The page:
Evelyn Dumas

​Evelyn Dumas, journalist and author (born 13 April 1941 in Saint-Georges-de-Malbaie, Québec; died 7 June 2012 in Montréal, Québec).

Evelyn Dumas, journalist and author (born 13 April 1941 in Saint-Georges-de-Malbaie, Québec; died 7 June 2012 in Montréal, Québec). After receiving a bachelor’s degree in education from Université Laval, Dumas studied sociology and history and earned a master’s degree at Université du Québec à Montréal. She joined the staff of Le Devoir in 1962 as its parliamentary correspondent at Québec’s National Assembly, the first woman to hold that position. From that point, her career as a journalist and author was launched, and she went on to produce many important works about the history of Québec.

Dumas was one of the first women to contribute to Cité Libre, an anti-clerical magazine that staunchly opposed the government of Maurice Duplessis and whose founders included Pierre Elliott Trudeau and Gérard Pelletier. She also contributed to Maclean's magazine and to two Montréal daily newspapers: La Presse and the Montreal Star. In 1977, as editor in chief of the sovereigntist newspaper Le Jour, she scrutinized Québec society in collaboration with the publication’s founders: René Lévesque, Jacques Parizeau and Yves Michaud. In 1984, she became editor in chief of the Québec farming weekly La Terre de chez nous.

Social and political writing and activism

Dumas wrote a number of important works on social and political topics. Her history of labour strikes in Québec from 1934 to 1944 (Dans le sommeil de nos os : quelques grèves au Québec de 1934 à 1944), published in 1971, remains a key reference on the social conflicts that roiled Québec society during the period in question. In her 1972 essay La crise de la presse en France, she presciently examined the future of the written press. In 1979, she published Un événement de mes octobres, a novel based on the October Crisis, in which she examined how the protagonists (implicitly, Canadian prime minister Pierre Elliott Trudeau and Québec premier Robert Bourassa) dealt with the kidnapping of Québec cabinet minister Pierre Laporte.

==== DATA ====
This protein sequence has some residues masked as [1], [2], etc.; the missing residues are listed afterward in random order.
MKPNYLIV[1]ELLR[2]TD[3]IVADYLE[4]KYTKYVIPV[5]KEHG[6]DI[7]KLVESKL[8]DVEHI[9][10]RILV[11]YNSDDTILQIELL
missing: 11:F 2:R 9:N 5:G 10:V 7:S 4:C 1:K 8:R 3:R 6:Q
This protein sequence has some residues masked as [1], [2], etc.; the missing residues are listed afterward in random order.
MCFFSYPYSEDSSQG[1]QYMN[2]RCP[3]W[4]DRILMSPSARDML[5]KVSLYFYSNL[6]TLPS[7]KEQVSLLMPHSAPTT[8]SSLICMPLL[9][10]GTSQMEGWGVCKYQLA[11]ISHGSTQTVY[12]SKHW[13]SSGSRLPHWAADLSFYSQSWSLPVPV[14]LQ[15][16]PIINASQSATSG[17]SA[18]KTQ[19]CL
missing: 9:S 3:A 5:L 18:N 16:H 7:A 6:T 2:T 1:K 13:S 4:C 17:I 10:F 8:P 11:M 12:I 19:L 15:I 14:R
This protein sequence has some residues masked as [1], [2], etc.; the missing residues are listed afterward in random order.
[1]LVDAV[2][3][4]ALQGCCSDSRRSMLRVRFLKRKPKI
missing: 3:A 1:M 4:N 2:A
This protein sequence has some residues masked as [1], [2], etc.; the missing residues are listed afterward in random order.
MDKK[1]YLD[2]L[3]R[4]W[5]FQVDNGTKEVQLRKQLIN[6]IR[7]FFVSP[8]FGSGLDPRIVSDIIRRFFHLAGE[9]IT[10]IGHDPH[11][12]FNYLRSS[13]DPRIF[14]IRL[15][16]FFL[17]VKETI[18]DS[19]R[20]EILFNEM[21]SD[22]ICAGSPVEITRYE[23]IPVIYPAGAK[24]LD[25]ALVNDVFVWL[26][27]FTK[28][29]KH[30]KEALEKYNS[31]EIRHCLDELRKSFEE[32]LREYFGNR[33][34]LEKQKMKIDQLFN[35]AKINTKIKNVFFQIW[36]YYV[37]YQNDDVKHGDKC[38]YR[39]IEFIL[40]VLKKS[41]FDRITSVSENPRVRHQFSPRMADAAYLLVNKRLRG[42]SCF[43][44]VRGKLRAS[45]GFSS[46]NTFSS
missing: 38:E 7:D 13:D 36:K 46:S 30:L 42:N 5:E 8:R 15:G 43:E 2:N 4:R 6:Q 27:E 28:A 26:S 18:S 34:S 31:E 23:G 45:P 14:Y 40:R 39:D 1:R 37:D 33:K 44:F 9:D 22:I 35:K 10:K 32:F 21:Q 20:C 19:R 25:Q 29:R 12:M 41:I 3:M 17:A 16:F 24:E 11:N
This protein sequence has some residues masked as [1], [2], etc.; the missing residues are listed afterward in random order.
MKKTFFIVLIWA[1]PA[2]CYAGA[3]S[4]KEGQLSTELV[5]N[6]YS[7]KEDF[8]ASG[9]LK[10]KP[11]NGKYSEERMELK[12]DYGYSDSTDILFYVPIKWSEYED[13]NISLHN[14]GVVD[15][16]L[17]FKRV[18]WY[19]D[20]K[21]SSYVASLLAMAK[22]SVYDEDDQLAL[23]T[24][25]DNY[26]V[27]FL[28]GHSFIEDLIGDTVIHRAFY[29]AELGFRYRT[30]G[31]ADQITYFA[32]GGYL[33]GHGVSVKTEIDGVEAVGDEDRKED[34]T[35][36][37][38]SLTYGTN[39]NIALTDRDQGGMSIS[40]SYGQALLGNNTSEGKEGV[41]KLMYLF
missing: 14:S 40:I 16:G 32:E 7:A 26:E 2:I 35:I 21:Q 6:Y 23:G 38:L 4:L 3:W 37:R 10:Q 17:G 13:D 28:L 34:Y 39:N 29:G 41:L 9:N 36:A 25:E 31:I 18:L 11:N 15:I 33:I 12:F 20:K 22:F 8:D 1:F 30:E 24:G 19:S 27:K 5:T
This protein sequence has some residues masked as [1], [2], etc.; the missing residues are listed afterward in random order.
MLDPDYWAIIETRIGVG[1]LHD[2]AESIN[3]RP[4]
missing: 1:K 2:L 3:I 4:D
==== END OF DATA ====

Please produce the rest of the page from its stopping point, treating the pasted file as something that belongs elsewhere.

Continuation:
Dumas was also a social activist well known for her volunteer work with an organization representing the interests of social-assistance recipients in Québec, the Front commun des personnes assistées sociales du Québec. She published a history of this organization, entitled Ensemble, se donner une voix pour mieux être, in 2002.

While pursuing her writing career, Evelyn Dumas also served as an information advisor for the Québec government offices in Boston and Chicago and as a consultant with Québec’s Ministry of Intergovernmental Affairs (now the Ministry of International relations). From 1979 to 1984, she served with the Ministry of Cultural Affairs, working closely with René Lévesque and applying her in-depth knowledge of the English-speaking milieu.

Evelyn Dumas received the Olivar Asselin Award in 1977 in recognition of her career as a journalist and was honoured by Québec’s National Assembly as the first female journalist to be admitted to its parliamentary press gallery.